The New Republic's Jonathan Chait accuses Nick Gillespie and I of writing in bad faith this weekend when we urged Barack Obama to govern more like post-1994 Bill Clinton than mid-malaise Jimmy Carter: "One of the most tiresome forms of opinion commentary is bad-faith advice to a political figure from a writer who is utterly opposed to his ideological goals." For instance, we allegedly "urge Obama to abandon the platform that he ran on" when we implore him to stop "throwing money all over the economy."
I don't know much about Jon Chait's faith (aside from the fact that as of 2006 he had so much faith in John McCain that he wrote the following couplet: "Go ahead, senator, flip-flop away. I know you're with us at heart")…so let's stick to verifiable claims.
First, is "throwing money all over the economy" really the "platform" that Barack Obama ran on? No, it is not.
Here is Obama on Oct. 15, 2008, more than three weeks after George W. Bush wet his pants over the financial crisis:
What I've done throughout this campaign is to propose a net spending cut….I have been a strong proponent of pay as you go. Every dollar [in spending] that I've proposed, I've proposed an additional cut so that it matches.
Now, that's a "goal," ideological or not, that I can totally get behind. In fact, I wrote as much in a column after the election, not as "bad faith" advice to a politician, but genuine (if desperate) hope that the politician might stick to his words on an issue I care about. So much for that.
Chait, after quoting our line about how Obama is "doubling down on his predecessor's big-government policies and perpetual crisis-mongering," then uncorks this howler of a non-sequitur*:
Funny, if Obama really were following in Bush's footsteps, you'd think that the few remaining defenders of the Bush legacy might be at least somewhat favorably disposed toward him, rather than railing hysterically against him.
In fact, Gillespie wrote a piece about Bush's legacy in the Wall Street Journal earlier this year. It was entitled "Bush Was a Big-Government Disaster." Meanwhile, I despised the guy so much already in 2004 that I voted for John freakin' Kerry.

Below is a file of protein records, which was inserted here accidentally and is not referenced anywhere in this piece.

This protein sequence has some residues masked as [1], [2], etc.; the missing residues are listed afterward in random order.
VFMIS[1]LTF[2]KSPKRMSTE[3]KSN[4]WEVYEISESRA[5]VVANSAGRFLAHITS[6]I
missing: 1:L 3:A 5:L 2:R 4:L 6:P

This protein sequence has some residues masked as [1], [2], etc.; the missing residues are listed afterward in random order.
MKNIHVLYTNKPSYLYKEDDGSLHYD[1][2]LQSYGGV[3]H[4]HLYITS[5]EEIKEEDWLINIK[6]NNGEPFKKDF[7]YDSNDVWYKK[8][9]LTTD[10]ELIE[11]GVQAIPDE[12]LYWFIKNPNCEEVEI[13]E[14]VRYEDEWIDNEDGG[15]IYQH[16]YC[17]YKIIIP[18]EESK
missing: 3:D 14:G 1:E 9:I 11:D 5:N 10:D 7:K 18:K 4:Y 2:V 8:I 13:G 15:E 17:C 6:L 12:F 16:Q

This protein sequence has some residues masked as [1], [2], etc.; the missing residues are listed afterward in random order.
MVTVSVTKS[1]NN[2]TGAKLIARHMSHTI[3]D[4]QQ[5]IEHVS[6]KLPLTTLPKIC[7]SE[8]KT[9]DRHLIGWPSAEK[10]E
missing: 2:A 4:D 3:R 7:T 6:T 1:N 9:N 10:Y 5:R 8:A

Chait also criticizes us for urging Obama "to admit that he's to blame for massive budget deficits," when we do no such thing (in fact, in the fourth paragraph can be found this: "Obama has inherited an awful economy [and] dizzying budget deficits"). Truthiness notwithstanding, this critique builds to Chait's climax:
But this is the sort of absurdity you get when people write opinion articles pretending to offer sympathetic political advice to a politician whose goals they abhor. If the Libertarian Party ever wins the White House, I promise not to write columns advising the president to raise taxes on the rich, expand health care coverage and start regulating assault weapons.
First, who the hell was being "sympathetic," and second, since when does opinion writer Jonathan Chait not write columns advising a president he doesn't agree with from making different policy decisions? I still remember the Bush administration (hell, I remember editing Jon Chait columns at the L.A. Times during the Bush administration!), and I do not recall the man sitting on his hands out of some kind of bizarre good-faith deference. Nor would I want him to.
* UPDATE: Commenter Hugh Akston points out that this could be more of a, "if their thesis was true, Karl Rove would be applauding" type of argument. Which, if true, is not a "non-sequitur," but just a weird argument (we should not be surprised that heavy political operatives oppose politicians from the opposing party, and in fact many non-apparatchik conservatives, such as David Brooks, have murmured praise in Obama's general direction).